In the struggle over ideas in the development arena, mainstream actors and organizations often pick up terms that are associated with more radical perspectives. And this has been the case with "empowerment". But such mainstreaming can cause original meanings to be modified or become obscure. From the perspective of strategies that aim to improve the well-being of small-scale farmers, there are various risks inherent in the way the term empowerment has been taken up by international and bilateral development agencies.

Security Sector Reform Needs Inclusive Politics and Jobs for the Poor

Yusuf Bangura
Security sector reform has gained prominence in recent years as the international community seeks solutions to seemingly intractable conflicts. However, in order to achieve sustainable peace, security sector reform needs to be grounded in inclusive government and growth strategies that deliver jobs to the poor.


Driving Green Jobs through Rural Renewable Energy Systems

Kathrin Bimesdoerfer, Carola Kantz and J.R. Siegel
Green growth is being touted as a way to reconcile economic growth and sustainable development. However, as this think piece demonstrates, there is a gap in the assessment of data and knowledge with regard to employment and labour conditions. Using a rural off-grid electrification initiative in Bangladesh as an example, the authors aim to build awareness about employment and job conditions, and suggest indicators of social dimensions.

The Social Dimension of Carbon Trading: Contrasting Economic Perspectives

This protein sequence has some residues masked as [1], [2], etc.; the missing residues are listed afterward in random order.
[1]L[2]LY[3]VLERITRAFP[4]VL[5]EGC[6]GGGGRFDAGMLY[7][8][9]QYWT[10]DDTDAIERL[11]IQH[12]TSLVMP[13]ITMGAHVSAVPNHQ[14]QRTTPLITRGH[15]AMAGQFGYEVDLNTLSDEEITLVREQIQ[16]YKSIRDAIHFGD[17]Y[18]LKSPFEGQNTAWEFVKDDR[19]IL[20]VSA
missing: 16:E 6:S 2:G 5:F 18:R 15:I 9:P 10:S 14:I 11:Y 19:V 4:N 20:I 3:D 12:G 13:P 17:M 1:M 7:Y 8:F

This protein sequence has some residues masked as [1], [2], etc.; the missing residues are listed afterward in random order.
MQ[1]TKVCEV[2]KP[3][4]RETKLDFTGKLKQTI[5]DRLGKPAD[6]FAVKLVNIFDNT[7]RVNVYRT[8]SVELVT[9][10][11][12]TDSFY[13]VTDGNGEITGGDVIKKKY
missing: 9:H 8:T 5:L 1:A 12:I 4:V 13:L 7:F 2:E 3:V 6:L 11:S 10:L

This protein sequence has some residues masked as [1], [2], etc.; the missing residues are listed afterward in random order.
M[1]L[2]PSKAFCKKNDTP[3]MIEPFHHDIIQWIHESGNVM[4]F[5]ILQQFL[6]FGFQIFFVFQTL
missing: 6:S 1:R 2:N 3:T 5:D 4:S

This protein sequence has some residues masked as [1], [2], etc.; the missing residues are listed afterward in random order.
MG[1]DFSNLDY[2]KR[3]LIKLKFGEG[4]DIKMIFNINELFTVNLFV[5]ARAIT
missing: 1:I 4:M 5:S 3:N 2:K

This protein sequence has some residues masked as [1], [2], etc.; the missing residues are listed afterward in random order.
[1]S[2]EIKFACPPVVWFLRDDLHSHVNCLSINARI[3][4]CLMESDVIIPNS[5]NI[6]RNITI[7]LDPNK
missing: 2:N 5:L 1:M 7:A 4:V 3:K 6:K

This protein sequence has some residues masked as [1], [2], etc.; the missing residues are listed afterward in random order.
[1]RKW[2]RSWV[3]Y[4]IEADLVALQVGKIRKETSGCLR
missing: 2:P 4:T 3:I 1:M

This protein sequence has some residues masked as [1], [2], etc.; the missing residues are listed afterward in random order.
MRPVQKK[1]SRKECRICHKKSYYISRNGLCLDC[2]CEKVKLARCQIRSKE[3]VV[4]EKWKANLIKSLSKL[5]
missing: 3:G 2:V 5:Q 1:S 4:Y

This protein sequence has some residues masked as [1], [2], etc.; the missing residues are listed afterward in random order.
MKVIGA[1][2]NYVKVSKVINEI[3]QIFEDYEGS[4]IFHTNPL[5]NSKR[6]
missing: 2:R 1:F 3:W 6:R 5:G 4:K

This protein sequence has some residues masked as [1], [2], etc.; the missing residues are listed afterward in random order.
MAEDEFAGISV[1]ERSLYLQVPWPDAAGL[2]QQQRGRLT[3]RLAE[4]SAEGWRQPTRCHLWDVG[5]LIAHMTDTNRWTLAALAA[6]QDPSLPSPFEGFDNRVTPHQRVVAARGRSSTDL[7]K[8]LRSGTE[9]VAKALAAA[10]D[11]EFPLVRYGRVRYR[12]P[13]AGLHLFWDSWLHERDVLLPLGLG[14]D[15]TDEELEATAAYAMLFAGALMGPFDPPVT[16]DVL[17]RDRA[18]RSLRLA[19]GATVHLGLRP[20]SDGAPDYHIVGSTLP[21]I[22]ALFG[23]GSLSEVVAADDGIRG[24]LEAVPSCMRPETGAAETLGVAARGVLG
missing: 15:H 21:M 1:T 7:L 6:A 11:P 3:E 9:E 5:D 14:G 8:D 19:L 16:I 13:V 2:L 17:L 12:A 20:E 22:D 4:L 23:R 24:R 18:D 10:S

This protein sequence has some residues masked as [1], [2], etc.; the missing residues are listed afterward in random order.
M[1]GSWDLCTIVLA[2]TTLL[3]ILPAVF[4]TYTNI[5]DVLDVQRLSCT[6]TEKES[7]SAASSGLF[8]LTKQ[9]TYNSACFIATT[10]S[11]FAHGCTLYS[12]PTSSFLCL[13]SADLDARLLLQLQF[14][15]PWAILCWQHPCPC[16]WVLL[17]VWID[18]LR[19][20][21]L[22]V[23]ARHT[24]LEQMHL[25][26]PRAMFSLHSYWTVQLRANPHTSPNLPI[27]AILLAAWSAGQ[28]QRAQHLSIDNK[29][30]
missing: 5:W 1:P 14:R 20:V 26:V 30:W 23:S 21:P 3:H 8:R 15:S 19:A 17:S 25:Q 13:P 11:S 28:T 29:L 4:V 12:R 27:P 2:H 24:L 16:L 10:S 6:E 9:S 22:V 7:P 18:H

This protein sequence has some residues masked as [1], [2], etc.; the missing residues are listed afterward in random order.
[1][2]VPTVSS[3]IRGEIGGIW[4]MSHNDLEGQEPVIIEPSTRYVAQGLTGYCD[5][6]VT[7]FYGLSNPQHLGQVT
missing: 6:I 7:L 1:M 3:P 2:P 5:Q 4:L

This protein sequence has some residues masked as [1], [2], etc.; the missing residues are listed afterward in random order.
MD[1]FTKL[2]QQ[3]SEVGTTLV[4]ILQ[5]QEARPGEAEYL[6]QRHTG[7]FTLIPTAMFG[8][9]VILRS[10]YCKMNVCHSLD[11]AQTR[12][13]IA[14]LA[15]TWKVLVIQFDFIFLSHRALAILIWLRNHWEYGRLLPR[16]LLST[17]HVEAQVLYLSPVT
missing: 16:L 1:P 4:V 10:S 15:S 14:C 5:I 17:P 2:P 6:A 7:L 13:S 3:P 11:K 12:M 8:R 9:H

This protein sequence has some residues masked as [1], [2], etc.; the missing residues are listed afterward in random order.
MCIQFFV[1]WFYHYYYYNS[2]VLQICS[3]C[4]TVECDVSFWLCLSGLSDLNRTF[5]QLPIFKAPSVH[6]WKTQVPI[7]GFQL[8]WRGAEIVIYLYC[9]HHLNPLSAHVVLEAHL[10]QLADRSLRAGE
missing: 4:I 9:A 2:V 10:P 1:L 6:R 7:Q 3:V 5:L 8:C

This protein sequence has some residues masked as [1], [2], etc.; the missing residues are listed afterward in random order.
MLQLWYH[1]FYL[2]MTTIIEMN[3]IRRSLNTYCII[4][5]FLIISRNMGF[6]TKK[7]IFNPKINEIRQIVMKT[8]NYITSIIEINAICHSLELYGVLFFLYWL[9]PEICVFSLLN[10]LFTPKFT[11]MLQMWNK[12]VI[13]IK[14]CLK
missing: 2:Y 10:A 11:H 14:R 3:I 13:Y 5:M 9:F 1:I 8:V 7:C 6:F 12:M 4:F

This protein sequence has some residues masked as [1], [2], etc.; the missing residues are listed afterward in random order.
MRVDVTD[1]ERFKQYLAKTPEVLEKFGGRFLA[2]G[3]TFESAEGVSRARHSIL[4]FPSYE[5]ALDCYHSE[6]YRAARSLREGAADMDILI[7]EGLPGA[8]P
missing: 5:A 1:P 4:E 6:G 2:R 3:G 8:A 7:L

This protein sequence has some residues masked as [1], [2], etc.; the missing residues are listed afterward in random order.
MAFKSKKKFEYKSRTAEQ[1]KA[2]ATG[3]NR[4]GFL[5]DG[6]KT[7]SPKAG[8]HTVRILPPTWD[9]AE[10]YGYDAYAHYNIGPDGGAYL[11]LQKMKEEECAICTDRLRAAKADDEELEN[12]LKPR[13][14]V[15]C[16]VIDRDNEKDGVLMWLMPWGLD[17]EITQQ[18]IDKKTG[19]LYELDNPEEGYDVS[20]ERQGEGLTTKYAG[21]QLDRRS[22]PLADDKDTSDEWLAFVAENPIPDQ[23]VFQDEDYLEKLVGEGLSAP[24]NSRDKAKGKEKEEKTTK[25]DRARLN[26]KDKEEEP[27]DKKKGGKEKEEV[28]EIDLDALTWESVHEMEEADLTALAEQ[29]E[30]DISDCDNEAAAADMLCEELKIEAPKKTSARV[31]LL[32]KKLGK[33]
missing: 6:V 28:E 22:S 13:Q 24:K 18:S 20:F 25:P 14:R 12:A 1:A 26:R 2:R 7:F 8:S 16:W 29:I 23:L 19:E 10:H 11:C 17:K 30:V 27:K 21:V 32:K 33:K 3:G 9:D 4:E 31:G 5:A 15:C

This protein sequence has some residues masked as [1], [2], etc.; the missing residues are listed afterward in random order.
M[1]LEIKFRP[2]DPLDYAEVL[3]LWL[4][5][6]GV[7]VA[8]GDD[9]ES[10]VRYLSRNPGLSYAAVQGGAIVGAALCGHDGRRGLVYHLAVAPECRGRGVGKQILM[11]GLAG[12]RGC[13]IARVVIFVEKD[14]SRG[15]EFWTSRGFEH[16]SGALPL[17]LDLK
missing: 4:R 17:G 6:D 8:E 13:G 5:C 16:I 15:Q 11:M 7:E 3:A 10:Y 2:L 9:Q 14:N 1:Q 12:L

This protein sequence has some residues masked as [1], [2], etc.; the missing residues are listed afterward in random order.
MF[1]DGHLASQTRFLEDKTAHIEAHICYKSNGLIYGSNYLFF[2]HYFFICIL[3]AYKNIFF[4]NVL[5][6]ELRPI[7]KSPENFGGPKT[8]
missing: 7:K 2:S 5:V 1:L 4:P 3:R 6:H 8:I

Pascal van Griethuysen
This think piece combines insights from ecological economics, critical institutional economics and property economics with neoclassical environmental economics to offer an alternative theoretical interpretation of carbon markets. From this heterodox perspective, carbon trading is seen as an institutional innovation created for meeting both the interests and constraints of the industrial capitalist mode of development.

Gender Equality as Key in Defining Human Well-Being and Enhancing Sustainable Development

Gerd Johnsson-Latham
The predominant discourse on sustainable development focuses mainly on ecology and economics, not taking into account social dimensions of well-being and gender-based inequalities. This think piece emphasizes the importance of incorporating gender dimensions into the discourse on sustainable development to improve human well-being.


United Nations Research Institute for Social Development (UNRISD)
Palais des Nations